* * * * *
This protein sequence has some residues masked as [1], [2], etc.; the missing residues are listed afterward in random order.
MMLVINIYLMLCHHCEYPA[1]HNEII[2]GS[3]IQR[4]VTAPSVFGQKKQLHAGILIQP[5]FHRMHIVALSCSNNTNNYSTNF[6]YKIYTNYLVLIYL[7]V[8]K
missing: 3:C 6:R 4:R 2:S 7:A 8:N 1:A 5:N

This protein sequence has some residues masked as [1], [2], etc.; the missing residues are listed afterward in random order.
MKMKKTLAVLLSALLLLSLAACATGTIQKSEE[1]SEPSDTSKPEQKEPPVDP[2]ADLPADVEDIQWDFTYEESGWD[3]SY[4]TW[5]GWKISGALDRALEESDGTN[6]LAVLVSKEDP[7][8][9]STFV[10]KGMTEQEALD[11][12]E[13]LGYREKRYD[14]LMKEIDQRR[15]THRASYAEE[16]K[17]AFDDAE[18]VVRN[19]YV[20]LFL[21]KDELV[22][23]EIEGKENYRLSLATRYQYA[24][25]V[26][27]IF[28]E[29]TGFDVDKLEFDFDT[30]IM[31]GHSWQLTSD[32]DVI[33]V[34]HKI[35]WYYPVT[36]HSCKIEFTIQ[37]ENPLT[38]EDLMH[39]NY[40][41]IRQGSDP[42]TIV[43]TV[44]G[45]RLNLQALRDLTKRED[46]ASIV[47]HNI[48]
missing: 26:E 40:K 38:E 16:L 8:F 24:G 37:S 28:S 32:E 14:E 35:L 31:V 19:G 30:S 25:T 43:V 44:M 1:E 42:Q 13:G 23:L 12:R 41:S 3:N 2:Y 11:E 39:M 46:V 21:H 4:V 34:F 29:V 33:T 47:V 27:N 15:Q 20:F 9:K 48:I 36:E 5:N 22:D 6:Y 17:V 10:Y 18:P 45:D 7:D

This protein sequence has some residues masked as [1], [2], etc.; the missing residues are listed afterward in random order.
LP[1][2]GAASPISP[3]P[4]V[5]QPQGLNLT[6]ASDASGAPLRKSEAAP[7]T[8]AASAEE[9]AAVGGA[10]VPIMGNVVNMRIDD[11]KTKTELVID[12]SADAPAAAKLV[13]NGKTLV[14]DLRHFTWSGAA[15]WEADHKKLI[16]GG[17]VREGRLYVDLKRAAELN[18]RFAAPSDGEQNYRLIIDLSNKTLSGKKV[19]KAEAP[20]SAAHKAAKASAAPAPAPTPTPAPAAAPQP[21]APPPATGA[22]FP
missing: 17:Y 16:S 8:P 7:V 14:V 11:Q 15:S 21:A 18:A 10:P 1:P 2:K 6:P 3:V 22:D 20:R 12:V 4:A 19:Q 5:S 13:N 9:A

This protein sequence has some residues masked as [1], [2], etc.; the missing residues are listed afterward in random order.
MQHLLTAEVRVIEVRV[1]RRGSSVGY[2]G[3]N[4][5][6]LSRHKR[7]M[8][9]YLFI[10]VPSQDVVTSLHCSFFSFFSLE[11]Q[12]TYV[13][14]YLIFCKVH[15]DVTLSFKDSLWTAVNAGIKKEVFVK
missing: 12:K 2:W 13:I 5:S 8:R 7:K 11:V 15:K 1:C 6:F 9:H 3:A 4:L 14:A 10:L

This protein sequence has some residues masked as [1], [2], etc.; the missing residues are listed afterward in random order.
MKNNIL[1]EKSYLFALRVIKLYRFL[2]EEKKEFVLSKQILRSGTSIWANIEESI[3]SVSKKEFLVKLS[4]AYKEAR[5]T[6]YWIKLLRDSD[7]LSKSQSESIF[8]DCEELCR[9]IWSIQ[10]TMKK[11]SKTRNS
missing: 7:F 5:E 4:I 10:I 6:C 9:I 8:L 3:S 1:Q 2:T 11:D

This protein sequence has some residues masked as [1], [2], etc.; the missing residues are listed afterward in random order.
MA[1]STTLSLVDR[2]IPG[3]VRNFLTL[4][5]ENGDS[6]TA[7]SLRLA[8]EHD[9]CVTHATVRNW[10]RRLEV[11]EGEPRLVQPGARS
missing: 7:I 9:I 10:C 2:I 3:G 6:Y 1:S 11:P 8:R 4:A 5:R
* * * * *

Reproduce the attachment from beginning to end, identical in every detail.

This protein sequence has some residues masked as [1], [2], etc.; the missing residues are listed afterward in random order.
MMLVINIYLMLCHHCEYPA[1]HNEII[2]GS[3]IQR[4]VTAPSVFGQKKQLHAGILIQP[5]FHRMHIVALSCSNNTNNYSTNF[6]YKIYTNYLVLIYL[7]V[8]K
missing: 3:C 6:R 4:R 2:S 7:A 8:N 1:A 5:N

This protein sequence has some residues masked as [1], [2], etc.; the missing residues are listed afterward in random order.
MKMKKTLAVLLSALLLLSLAACATGTIQKSEE[1]SEPSDTSKPEQKEPPVDP[2]ADLPADVEDIQWDFTYEESGWD[3]SY[4]TW[5]GWKISGALDRALEESDGTN[6]LAVLVSKEDP[7][8][9]STFV[10]KGMTEQEALD[11][12]E[13]LGYREKRYD[14]LMKEIDQRR[15]THRASYAEE[16]K[17]AFDDAE[18]VVRN[19]YV[20]LFL[21]KDELV[22][23]EIEGKENYRLSLATRYQYA[24][25]V[26][27]IF[28]E[29]TGFDVDKLEFDFDT[30]IM[31]GHSWQLTSD[32]DVI[33]V[34]HKI[35]WYYPVT[36]HSCKIEFTIQ[37]ENPLT[38]EDLMH[39]NY[40][41]IRQGSDP[42]TIV[43]TV[44]G[45]RLNLQALRDLTKRED[46]ASIV[47]HNI[48]
missing: 26:E 40:K 38:E 16:L 8:F 24:G 37:S 28:S 32:E 14:E 35:L 31:V 19:G 30:S 25:T 43:V 44:M 1:E 42:Q 13:G 23:L 12:R 41:S 3:N 2:Y 11:E 39:M 46:V 21:H 4:V 34:F 29:V 33:T 47:V 27:N 15:Q 20:F 9:K 48:I 36:E 5:N 22:D 6:Y 17:V 10:Y 18:P 45:D 7:D

This protein sequence has some residues masked as [1], [2], etc.; the missing residues are listed afterward in random order.
LP[1][2]GAASPISP[3]P[4]V[5]QPQGLNLT[6]ASDASGAPLRKSEAAP[7]T[8]AASAEE[9]AAVGGA[10]VPIMGNVVNMRIDD[11]KTKTELVID[12]SADAPAAAKLV[13]NGKTLV[14]DLRHFTWSGAA[15]WEADHKKLI[16]GG[17]VREGRLYVDLKRAAELN[18]RFAAPSDGEQNYRLIIDLSNKTLSGKKV[19]KAEAP[20]SAAHKAAKASAAPAPAPTPTPAPAAAPQP[21]APPPATGA[22]FP
missing: 17:Y 16:S 8:P 7:V 14:V 11:Q 15:S 21:A 18:A 10:P 1:P 2:K 6:P 3:V 22:D 20:R 12:V 4:A 19:Q 5:S 13:N 9:A

This protein sequence has some residues masked as [1], [2], etc.; the missing residues are listed afterward in random order.
MQHLLTAEVRVIEVRV[1]RRGSSVGY[2]G[3]N[4][5][6]LSRHKR[7]M[8][9]YLFI[10]VPSQDVVTSLHCSFFSFFSLE[11]Q[12]TYV[13][14]YLIFCKVH[15]DVTLSFKDSLWTAVNAGIKKEVFVK
missing: 12:K 2:W 13:I 5:S 8:R 7:K 11:V 15:K 1:C 6:F 9:H 3:A 4:L 14:A 10:L

This protein sequence has some residues masked as [1], [2], etc.; the missing residues are listed afterward in random order.
MKNNIL[1]EKSYLFALRVIKLYRFL[2]EEKKEFVLSKQILRSGTSIWANIEESI[3]SVSKKEFLVKLS[4]AYKEAR[5]T[6]YWIKLLRDSD[7]LSKSQSESIF[8]DCEELCR[9]IWSIQ[10]TMKK[11]SKTRNS
missing: 7:F 5:E 4:I 10:I 6:C 9:I 8:L 3:S 1:Q 2:T 11:D

This protein sequence has some residues masked as [1], [2], etc.; the missing residues are listed afterward in random order.
MA[1]STTLSLVDR[2]IPG[3]VRNFLTL[4][5]ENGDS[6]TA[7]SLRLA[8]EHD[9]CVTHATVRNW[10]RRLEV[11]EGEPRLVQPGARS
missing: 7:I 9:I 10:C 2:I 3:G 6:Y 1:S 11:P 8:R 4:A 5:R